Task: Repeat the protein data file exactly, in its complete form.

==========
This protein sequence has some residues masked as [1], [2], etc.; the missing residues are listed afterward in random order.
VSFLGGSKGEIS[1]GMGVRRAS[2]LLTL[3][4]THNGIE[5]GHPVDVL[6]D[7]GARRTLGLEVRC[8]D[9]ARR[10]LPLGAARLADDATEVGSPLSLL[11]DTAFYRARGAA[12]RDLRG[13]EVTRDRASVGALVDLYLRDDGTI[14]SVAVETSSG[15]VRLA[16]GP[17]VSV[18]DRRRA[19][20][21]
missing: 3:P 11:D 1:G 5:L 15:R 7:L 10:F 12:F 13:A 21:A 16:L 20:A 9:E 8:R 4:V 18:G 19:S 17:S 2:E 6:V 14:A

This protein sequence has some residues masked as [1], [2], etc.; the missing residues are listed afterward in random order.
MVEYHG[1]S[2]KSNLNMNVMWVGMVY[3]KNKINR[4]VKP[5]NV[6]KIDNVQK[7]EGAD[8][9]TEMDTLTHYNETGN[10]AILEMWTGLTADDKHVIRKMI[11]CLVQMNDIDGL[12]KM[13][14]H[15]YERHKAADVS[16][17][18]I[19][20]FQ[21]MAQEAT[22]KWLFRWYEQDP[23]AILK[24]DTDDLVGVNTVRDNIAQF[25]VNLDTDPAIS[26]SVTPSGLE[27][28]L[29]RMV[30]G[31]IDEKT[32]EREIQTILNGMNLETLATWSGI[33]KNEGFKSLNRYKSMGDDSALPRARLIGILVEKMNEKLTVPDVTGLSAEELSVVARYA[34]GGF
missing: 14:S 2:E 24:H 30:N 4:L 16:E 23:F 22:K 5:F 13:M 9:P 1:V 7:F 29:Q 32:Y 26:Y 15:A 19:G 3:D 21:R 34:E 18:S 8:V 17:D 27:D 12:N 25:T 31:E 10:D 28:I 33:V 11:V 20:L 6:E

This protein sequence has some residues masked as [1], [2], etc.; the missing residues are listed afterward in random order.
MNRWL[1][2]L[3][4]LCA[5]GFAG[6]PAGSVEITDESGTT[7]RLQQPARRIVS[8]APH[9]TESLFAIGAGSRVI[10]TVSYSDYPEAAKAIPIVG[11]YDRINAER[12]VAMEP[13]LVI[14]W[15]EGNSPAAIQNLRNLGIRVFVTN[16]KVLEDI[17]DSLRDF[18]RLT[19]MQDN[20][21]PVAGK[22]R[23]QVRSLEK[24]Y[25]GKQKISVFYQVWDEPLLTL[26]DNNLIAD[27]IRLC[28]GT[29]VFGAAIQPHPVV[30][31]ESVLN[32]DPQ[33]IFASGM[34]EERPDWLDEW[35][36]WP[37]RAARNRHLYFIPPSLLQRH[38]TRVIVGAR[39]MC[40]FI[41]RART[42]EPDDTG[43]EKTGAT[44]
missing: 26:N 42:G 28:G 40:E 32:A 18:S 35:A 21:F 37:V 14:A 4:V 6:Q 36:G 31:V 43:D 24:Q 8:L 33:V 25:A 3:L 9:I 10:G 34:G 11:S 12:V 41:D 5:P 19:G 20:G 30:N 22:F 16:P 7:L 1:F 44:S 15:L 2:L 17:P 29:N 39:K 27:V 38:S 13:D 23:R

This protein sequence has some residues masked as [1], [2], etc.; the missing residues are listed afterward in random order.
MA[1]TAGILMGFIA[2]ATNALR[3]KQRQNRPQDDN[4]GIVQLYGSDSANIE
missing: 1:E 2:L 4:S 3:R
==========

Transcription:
This protein sequence has some residues masked as [1], [2], etc.; the missing residues are listed afterward in random order.
VSFLGGSKGEIS[1]GMGVRRAS[2]LLTL[3][4]THNGIE[5]GHPVDVL[6]D[7]GARRTLGLEVRC[8]D[9]ARR[10]LPLGAARLADDATEVGSPLSLL[11]DTAFYRARGAA[12]RDLRG[13]EVTRDRASVGALVDLYLRDDGTI[14]SVAVETSSG[15]VRLA[16]GP[17]VSV[18]DRRRA[19][20][21]
missing: 3:P 11:D 1:G 5:L 15:R 7:L 10:F 12:F 13:A 21:A 16:L 20:A 9:E 8:R 4:V 18:G 19:S 17:S 2:E 6:V 14:A

This protein sequence has some residues masked as [1], [2], etc.; the missing residues are listed afterward in random order.
MVEYHG[1]S[2]KSNLNMNVMWVGMVY[3]KNKINR[4]VKP[5]NV[6]KIDNVQK[7]EGAD[8][9]TEMDTLTHYNETGN[10]AILEMWTGLTADDKHVIRKMI[11]CLVQMNDIDGL[12]KM[13][14]H[15]YERHKAADVS[16][17][18]I[19][20]FQ[21]MAQEAT[22]KWLFRWYEQDP[23]AILK[24]DTDDLVGVNTVRDNIAQF[25]VNLDTDPAIS[26]SVTPSGLE[27][28]L[29]RMV[30]G[31]IDEKT[32]EREIQTILNGMNLETLATWSGI[33]KNEGFKSLNRYKSMGDDSALPRARLIGILVEKMNEKLTVPDVTGLSAEELSVVARYA[34]GGF
missing: 14:S 2:E 24:H 30:N 4:L 16:E 23:F 22:K 5:F 13:M 9:P 1:V 7:F 29:Q 32:Y 26:Y 15:A 19:G 3:D 21:R 34:E 18:S 8:V 17:D 27:D 12:N 25:T 31:E 10:D 28:I 33:V 11:V 20:L 6:E

This protein sequence has some residues masked as [1], [2], etc.; the missing residues are listed afterward in random order.
MNRWL[1][2]L[3][4]LCA[5]GFAG[6]PAGSVEITDESGTT[7]RLQQPARRIVS[8]APH[9]TESLFAIGAGSRVI[10]TVSYSDYPEAAKAIPIVG[11]YDRINAER[12]VAMEP[13]LVI[14]W[15]EGNSPAAIQNLRNLGIRVFVTN[16]KVLEDI[17]DSLRDF[18]RLT[19]MQDN[20][21]PVAGK[22]R[23]QVRSLEK[24]Y[25]GKQKISVFYQVWDEPLLTL[26]DNNLIAD[27]IRLC[28]GT[29]VFGAAIQPHPVV[30][31]ESVLN[32]DPQ[33]IFASGM[34]EERPDWLDEW[35][36]WP[37]RAARNRHLYFIPPSLLQRH[38]TRVIVGAR[39]MC[40]FI[41]RART[42]EPDDTG[43]EKTGAT[44]
missing: 26:N 42:G 28:G 40:E 32:A 18:S 35:A 21:F 37:V 14:A 4:V 6:Q 36:G 31:V 43:D 24:Q 8:L 33:V 25:A 3:L 9:I 10:G 34:G 11:S 12:V 41:D 5:P 19:G 20:G 30:N 22:F 16:P 7:L 1:F 44:S 15:L 2:L 17:P 29:N 39:K 27:V 38:S 13:D 23:R

This protein sequence has some residues masked as [1], [2], etc.; the missing residues are listed afterward in random order.
MA[1]TAGILMGFIA[2]ATNALR[3]KQRQNRPQDDN[4]GIVQLYGSDSANIE
missing: 1:E 2:L 4:S 3:R